by Lars Gotrich
I want to live inside of a locked groove. It’s the area between the last track on a side of vinyl and the label, and, when used correctly, it’s the best possible place to get lost in a continuous loop of sound. Not many records feature a locked groove (some feature thousands), but these were the releases that hypnotized my turntable.
Aaron Dilloway, side D of Modern Jester: The first time I put on this record, it took me 10 minutes to realize that the furry buzz wriggling its way into my psyche was a locked groove. I let it continue for 10 more.
Jon Mueller and James Plotkin, side A of Terminal Velocity: Who puts a dank, formless and spiraling drone on the first side of a double LP? IT CONTAINS MY SOUL.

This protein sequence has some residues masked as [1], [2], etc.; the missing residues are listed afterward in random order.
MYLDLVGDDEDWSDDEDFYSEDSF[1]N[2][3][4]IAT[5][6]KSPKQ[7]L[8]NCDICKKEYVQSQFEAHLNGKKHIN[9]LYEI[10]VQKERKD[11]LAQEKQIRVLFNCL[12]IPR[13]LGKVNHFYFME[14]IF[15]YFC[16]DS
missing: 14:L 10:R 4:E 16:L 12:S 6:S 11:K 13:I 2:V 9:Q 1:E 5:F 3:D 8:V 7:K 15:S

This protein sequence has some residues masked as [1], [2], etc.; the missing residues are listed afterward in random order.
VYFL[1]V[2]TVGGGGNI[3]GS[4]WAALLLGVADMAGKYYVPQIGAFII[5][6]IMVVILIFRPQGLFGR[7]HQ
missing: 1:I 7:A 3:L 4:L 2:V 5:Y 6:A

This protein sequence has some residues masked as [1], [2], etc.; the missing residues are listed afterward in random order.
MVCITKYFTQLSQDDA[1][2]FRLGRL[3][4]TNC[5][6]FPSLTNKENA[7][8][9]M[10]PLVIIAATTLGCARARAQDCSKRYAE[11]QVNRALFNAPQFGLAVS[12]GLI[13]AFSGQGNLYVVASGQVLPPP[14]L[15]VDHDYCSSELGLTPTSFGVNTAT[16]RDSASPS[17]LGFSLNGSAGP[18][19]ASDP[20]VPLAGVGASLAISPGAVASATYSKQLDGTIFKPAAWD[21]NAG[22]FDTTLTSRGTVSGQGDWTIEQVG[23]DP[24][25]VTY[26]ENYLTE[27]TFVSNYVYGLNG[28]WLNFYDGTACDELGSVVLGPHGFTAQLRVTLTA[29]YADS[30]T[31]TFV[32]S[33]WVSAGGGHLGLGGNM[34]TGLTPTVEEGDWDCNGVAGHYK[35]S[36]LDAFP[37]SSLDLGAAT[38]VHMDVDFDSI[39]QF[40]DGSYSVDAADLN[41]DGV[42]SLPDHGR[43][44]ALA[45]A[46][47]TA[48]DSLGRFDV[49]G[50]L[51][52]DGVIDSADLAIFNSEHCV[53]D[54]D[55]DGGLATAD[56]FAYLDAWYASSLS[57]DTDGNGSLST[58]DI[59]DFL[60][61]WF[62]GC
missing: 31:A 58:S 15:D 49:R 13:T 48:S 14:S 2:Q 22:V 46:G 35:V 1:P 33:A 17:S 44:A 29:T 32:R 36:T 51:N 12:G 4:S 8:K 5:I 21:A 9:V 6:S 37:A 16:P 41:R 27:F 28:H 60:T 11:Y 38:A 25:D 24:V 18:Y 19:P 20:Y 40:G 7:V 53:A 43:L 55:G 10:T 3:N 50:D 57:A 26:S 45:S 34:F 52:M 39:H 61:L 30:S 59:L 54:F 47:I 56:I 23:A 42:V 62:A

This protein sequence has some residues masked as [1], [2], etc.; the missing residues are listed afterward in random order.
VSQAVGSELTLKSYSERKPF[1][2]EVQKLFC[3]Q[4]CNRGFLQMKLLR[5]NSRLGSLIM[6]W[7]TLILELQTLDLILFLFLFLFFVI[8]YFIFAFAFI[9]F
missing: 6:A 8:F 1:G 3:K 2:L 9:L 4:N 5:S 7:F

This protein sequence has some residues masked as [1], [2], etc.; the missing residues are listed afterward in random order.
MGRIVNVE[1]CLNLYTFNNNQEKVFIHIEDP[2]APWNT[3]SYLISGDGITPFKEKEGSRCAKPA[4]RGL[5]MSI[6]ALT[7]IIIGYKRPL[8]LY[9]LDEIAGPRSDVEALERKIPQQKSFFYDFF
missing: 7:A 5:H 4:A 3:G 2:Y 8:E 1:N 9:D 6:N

Demdike Stare, Violetta LP from Elemental: On an otherwise dark slab of next-level whatever-it-is-that-Demdike-
Dante Augustus Scarlatti, Eternal Currents: Just one side of Auris Apothecary’s fantastic Locked Groove Lathe Plate Series, which is literally just 7″s containing mostly caustic seconds-long soundbites. The needle enjoyed skating off these noisy loops pressed to super-thin vinyl, but Eternal Currents, more than the others, understands the dreadful flexi medium and responds with woozy loops that decay as the lathe spins.
FM3, Buddha Machine 4: Okay, fine, not even the right format, but the Chinese electronic duo’s loop boxes are practically locked grooves running on two AA batteries. The last Buddha Machine was a rather somber affair featuring a zither, but No. 4’s loops are far brighter, even sporting neon colors.